Pangea-Risk is not an information provider, rather we offer actionable intelligence that is not readily available from open sources and we specialise in delivering market data from countries where such data is restricted or being withheld. I remember our reporting of Mozambique and Zambia’s undisclosed debt as African case studies where we were ahead of the curve to inform our clients of these forward-looking threats – we have the same objectives for our forecasting on the Middle East.
TXF: Looking at how your clientele uses you at present, do you expect that clients will be seeking the same types of business intelligence, and if there is a difference how do you expect it will differ?
Robert Besseling: The Pangea-Risk Insight service covers 68 countries through a subscription platform that provides analysis on political, security, and economic risk. The online service has been revamped with enhanced mapping capability, forward-looking quantitative risk scores, and deep-dive analysis briefings into each country based on client interest.
Some of EXX Africa’s existing clients have already requested a trial of the Middle East expanded coverage under Pangea-Risk. But I also expect that there will be scope for more due diligence and corporate investigations work to look into reputational risks, political exposure of counterparties, and project-specific risk assessments. Anyone interested to look at Pangea-Risk’s new service is welcome to contact us at [email protected] for a trial or more information. The new website will go live by 1 December, which will also provide further information.
TXF: What sort of clients use your services currently? Do you ever get contracted by the military, secret services or other business intel companies?
Robert Besseling: Over the past five years, we have seen a real interest from DFIs, MFIs, and commercial banks and funds, not just from Africa but from all over. Obviously, the insurance sector has a keen interest in our work, so we count many major ECAs, Lloyd’s of London, private insurers, and even brokers among our clients. Another side of our clientele is corporate security for multinationals and blue chips, or indeed government-based, such as defence, foreign service, counter-terrorism, and state intelligence services.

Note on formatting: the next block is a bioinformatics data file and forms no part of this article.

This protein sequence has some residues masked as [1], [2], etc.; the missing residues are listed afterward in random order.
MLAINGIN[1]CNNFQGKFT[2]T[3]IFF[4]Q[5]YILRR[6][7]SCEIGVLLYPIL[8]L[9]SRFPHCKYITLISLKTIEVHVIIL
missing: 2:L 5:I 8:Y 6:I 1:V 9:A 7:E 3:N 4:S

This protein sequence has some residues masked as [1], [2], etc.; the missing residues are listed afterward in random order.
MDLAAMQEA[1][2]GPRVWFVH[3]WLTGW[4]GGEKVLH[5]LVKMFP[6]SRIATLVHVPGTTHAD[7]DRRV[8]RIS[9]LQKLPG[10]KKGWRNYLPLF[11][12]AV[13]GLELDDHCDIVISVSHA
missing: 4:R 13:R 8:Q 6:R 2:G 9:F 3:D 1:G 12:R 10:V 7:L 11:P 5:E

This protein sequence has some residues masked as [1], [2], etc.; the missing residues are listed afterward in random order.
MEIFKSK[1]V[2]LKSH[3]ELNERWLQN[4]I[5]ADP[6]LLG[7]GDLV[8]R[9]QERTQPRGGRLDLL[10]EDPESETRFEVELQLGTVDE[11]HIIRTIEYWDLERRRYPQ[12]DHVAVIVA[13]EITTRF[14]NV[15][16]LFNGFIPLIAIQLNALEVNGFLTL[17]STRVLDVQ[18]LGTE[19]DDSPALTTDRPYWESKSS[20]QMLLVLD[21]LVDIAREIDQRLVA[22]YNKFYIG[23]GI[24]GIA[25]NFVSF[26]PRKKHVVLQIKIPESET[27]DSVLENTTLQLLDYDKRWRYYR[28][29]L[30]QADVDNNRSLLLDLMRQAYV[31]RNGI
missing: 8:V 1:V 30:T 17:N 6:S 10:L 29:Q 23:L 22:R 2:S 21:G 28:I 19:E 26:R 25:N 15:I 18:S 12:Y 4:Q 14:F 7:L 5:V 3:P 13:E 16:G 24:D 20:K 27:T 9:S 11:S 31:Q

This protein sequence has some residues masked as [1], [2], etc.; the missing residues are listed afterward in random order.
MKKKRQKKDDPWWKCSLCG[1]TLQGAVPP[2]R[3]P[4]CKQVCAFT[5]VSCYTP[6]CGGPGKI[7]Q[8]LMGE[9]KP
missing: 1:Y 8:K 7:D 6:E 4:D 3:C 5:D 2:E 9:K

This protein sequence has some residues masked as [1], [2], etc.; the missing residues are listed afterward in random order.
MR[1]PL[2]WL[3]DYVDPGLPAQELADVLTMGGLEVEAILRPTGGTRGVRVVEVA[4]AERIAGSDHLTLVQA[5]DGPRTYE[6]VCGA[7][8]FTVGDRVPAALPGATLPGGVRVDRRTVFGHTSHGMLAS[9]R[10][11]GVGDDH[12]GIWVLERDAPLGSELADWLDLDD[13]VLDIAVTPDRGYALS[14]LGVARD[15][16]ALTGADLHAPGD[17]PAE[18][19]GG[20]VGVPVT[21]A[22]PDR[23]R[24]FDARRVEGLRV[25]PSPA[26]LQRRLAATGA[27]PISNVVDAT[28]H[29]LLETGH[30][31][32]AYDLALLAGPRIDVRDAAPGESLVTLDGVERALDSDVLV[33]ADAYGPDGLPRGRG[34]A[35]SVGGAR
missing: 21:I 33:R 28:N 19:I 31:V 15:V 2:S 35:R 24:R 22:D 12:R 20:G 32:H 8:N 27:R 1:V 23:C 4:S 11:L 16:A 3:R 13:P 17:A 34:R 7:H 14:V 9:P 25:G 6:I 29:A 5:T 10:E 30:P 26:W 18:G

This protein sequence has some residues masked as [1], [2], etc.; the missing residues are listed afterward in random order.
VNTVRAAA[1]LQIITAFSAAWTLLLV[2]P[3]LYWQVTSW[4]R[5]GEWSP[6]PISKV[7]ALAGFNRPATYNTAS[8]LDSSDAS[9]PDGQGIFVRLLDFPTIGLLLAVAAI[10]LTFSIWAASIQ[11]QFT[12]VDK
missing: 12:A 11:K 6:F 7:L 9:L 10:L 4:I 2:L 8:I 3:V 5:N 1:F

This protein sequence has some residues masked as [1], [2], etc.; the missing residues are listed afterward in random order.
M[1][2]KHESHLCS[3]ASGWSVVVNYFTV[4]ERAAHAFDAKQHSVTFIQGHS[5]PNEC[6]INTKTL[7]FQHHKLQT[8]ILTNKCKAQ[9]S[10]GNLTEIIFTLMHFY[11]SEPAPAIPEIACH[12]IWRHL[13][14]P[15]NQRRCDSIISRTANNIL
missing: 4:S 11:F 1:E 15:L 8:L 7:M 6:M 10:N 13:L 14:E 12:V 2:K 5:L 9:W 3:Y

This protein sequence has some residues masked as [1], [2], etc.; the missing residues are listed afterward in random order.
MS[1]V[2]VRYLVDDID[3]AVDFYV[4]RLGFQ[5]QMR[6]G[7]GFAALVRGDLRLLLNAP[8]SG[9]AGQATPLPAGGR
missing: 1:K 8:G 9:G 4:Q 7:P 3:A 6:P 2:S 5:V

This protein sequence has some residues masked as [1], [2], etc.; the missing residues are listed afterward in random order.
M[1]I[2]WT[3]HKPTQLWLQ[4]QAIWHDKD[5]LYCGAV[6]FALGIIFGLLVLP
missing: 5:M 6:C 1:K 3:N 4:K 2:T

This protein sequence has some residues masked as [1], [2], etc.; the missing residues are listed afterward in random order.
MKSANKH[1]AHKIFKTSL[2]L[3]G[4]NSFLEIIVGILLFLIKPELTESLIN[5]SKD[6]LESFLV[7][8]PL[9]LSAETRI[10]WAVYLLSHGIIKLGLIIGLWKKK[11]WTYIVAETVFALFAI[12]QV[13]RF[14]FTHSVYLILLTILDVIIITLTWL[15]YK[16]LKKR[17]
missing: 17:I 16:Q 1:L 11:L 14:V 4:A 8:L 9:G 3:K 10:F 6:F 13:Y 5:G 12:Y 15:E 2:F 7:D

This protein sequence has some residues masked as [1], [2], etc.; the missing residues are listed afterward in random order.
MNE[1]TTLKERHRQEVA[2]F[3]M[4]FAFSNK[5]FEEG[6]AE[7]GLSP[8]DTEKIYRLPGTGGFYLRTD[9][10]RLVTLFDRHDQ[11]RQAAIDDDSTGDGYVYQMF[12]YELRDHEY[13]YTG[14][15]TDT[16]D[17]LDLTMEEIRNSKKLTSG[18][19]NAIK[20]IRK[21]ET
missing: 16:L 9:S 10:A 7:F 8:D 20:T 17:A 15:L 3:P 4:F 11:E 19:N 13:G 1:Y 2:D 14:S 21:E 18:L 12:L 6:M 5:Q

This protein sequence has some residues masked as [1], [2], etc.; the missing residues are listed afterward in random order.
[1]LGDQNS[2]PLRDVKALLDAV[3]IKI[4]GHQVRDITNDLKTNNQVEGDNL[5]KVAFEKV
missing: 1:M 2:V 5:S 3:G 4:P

Larger business intelligence firms and risk advisories also frequently tap into our local networks to support their own reporting and bespoke due diligence work. I think this is the most fun and diverse part of our work – working collaboratively on important projects and building towards new business opportunities, rather than fitting into the mould of risk intelligence that is inhibiting business.
TXF: North African and Middle Eastern countries are increasingly pushing their boundaries for business in Africa – and with that those companies expanding their scope need intelligence. Where are you seeing the biggest developments taking place in this regard?
Robert Besseling: Apart from the usual suspects of oil and gas, I have seen some keen Middle East interest in African renewable energy projects, as well as food security. The pandemic has demonstrated to several import-dependent Gulf states the importance of securing their long-term food supply. And we cannot forget that cities such as Dubai, Abu Dhabi, Casablanca, and Istanbul are themselves now hubs in their own right for African trade and investment, rivalling Paris and London.
TXF: Most things are a two-way street, so do you think this expansion and rebranding will be of benefit for some of your African clients looking for investment or further trade opportunities from the Middle East?
Robert Besseling: Initially, the Middle East will dictate terms of trade, but the development of major infrastructure projects, such as China’s BRI which spans both regions, will give African countries more influence. I also expect that many of our African clients, such as the major DFI’s on the continent will use Pangea-Risk to explore new opportunities in the Middle East, conduct due diligence, and mitigate their risk as they expand into new markets. It is a really exciting prospect and I am keen to support African businesses with this strategy.